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Analyst: Bleak holidays await LCD market

Posted: 11 Oct 2007 ?? ?Print Version ?Bookmark and Share

Keywords:LCD televisions? computer monitors? LCD market?

Market research firm iSuppli Corp. has released a report on LCD product performance, including LCD TVs and computer monitors.

From April through September, LCD makers raised the prices of their products at a rate of 15-25 percent for notebook and monitor panels, and at 5-7 percent for 32-inch and smaller TV panels. However, this trend is expected to turn, as vendors are being forced to cut their prices to move inventory. While the biggest concern is the North American market, Asian manufacturers and the global supply chain will be affected.

TV trends
Prices for TV models with features such as support for 1080 progressive (1080p) and/or LED backlights rose in July and remained steady through August. These prices are expected to go down in Q4 when OEMs offer promotions and special offers for the holidays.

The average price of the 32-inch LCD-TV panel remained stable to slightly up in September compared to August, but some customers still reported tight supplies and panel price increases of more than $5. In March/April many panel suppliers shifted capacity away from 32-inch TVs to computer panels to take advantage of better profitability of the latter. Meanwhile, many panel makers are moving production of 32-inch TV panels to 7.5- and eighth-generation fabs.

Notebook panels impacted
Long-term demand for notebook panels is positive, thanks to the launch of Microsoft Corp.'s Vista OS and Intel Corp.'s Santa Rosa microprocessor. However, notebook production may be affected by component shortages, and the move of manufacturing capacity for these displays to fast-growing small- to medium-size applications, such as digital photo frames, personal navigation devices, car TVs and ultramobile PCs. Panel suppliers Innolux, CPT and AUO are planning to shift more of their fourth and 4.5-generation capacity in some of their fabs to small- and medium-sized panels. Some are even planning to use some fifth-generation capacity for those size panels. Notebook panel prices increased by between 1- 2 percent in September compared to August.

Although the forecast for notebook PC shipments in the second half of 2007 is strong, actual shipments may fall short of expectations due to component shortages. Besides LCD panels, notebook PC manufacturers are reporting shortages of integrated circuits, batteries, optical drives and PCBs. Many notebook PC suppliers said they expected these component shortages to last until October, while others are concerned that they may continue through the end of the year. If notebook PC production is indeed impacted by this component shortage throughout the remainder of 2007, it will impact panel demand, adding to the overall uneasiness being felt in the LCD industry.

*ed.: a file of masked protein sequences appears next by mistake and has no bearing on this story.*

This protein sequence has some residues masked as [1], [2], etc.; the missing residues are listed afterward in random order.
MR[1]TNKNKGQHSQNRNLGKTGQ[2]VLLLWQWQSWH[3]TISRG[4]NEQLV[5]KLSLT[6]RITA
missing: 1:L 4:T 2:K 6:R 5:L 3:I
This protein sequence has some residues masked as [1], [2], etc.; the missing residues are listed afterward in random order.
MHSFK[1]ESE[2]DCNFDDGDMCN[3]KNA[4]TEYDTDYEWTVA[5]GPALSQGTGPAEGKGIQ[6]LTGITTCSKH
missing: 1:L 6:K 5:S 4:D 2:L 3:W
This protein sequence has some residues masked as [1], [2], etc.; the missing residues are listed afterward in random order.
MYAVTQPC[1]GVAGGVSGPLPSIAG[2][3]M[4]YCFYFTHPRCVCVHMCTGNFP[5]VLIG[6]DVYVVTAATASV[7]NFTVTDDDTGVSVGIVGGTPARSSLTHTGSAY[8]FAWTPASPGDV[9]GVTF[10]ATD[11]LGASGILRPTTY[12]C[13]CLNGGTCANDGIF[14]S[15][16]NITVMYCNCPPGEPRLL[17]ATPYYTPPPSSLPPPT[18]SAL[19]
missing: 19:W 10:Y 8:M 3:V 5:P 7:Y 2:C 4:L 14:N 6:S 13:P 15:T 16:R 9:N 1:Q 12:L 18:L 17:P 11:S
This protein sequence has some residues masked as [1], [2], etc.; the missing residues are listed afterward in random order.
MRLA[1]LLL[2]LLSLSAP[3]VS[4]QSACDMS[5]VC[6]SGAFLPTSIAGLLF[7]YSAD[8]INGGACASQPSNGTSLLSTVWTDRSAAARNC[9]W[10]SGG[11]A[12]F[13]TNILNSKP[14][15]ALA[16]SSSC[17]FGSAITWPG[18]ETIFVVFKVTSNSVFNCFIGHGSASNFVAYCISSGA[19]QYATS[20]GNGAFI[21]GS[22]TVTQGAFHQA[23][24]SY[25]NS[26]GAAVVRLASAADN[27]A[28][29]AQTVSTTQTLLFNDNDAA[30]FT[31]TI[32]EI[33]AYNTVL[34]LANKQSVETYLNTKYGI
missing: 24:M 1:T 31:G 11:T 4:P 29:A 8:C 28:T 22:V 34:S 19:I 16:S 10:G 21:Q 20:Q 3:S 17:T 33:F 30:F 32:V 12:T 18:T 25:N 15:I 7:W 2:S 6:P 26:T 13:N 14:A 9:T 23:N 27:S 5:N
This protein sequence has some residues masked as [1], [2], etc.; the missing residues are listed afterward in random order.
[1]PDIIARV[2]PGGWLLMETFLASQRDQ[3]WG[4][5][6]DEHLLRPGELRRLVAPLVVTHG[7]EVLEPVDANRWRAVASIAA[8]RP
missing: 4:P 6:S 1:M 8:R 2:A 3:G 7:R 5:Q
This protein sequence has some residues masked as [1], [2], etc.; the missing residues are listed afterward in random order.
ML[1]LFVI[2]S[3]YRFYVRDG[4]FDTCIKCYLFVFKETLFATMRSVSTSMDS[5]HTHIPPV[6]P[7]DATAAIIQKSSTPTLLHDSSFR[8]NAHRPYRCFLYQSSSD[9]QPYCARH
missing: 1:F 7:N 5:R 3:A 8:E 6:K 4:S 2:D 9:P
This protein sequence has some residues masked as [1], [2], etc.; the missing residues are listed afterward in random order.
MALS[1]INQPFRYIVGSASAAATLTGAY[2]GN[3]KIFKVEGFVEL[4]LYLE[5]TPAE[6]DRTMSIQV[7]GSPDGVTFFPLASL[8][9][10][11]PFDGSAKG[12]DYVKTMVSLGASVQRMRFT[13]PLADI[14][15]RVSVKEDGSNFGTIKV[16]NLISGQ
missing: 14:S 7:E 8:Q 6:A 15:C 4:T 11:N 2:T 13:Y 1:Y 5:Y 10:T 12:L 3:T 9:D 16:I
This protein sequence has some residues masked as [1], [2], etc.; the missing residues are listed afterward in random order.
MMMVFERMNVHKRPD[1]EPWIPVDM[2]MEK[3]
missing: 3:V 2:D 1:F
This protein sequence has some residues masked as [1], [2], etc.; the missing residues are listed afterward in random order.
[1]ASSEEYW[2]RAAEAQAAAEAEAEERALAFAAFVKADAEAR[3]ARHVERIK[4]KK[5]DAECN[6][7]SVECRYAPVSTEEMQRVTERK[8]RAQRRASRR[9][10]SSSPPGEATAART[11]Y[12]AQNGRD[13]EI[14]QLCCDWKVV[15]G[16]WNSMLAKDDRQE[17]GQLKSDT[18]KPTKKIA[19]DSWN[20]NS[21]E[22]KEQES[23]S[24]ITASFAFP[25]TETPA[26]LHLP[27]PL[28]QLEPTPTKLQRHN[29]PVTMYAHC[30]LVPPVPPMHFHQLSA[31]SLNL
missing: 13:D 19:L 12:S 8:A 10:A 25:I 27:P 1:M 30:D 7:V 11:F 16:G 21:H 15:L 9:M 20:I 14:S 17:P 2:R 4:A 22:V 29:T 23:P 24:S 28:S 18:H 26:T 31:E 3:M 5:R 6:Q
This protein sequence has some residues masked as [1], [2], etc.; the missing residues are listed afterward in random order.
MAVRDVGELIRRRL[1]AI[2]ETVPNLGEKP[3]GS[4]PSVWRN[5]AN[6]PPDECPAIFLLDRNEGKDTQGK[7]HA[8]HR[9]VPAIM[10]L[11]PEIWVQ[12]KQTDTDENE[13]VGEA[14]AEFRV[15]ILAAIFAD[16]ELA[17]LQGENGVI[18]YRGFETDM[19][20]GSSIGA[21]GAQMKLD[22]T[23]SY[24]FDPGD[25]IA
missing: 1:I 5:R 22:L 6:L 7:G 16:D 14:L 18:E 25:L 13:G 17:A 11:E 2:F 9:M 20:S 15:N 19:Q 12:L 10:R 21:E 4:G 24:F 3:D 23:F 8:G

PC monitor panels as TVs
Wide-format desktop PC monitors are being used for television applications. Panel makers are embracing the trend because they have shifted their focus to profitability and away from market share, after suffering major losses in 2006. Average prices for 19-inch wide-screen monitor panels started to stabilize in September compared to August, and there were some signs of inventory buildups and slower demand growth in September. For some suppliers, using 19- inch wide monitor panels in the TV market can account for 20-30 percent of their total 19-inch wide panel shipments.

The 17-inch to 19-inch SXGA standard monitor panels are in tight supply, with the price increasing by 1-2 percent in September. This is lower than the 4-5 percent month-to-month increase in July. The monitor industry is reporting shortages across the board, mainly created by supply shifts away from the standard-format to the wide panels.

Demand for 22-inch wide-format monitor panels also is reported to be strong as monitor vendors are vigorously promoting this size as a replacement for 19-inch standard monitors. Many Taiwan-based panel suppliers such as CPT and CMO are planning to increase their 22-inch widescreen monitor output in Q4 2007.

Difficult times ahead
"While LCD panel suppliers expect prices to increase for the remainder of 2007 due to supply tightness, iSuppli believes that inventory increases will result in softness in panel demand among end-product makers and channel participants, especially in the monitor market," said Sweta Dash, director of LCD and projection research at iSuppli. "This may affect fourth-quarter pricing of large-sized panels. The issue could become more of a problem if consumers stop spending and tighten their purse strings because of the mortgage problems in the fourth quarter."

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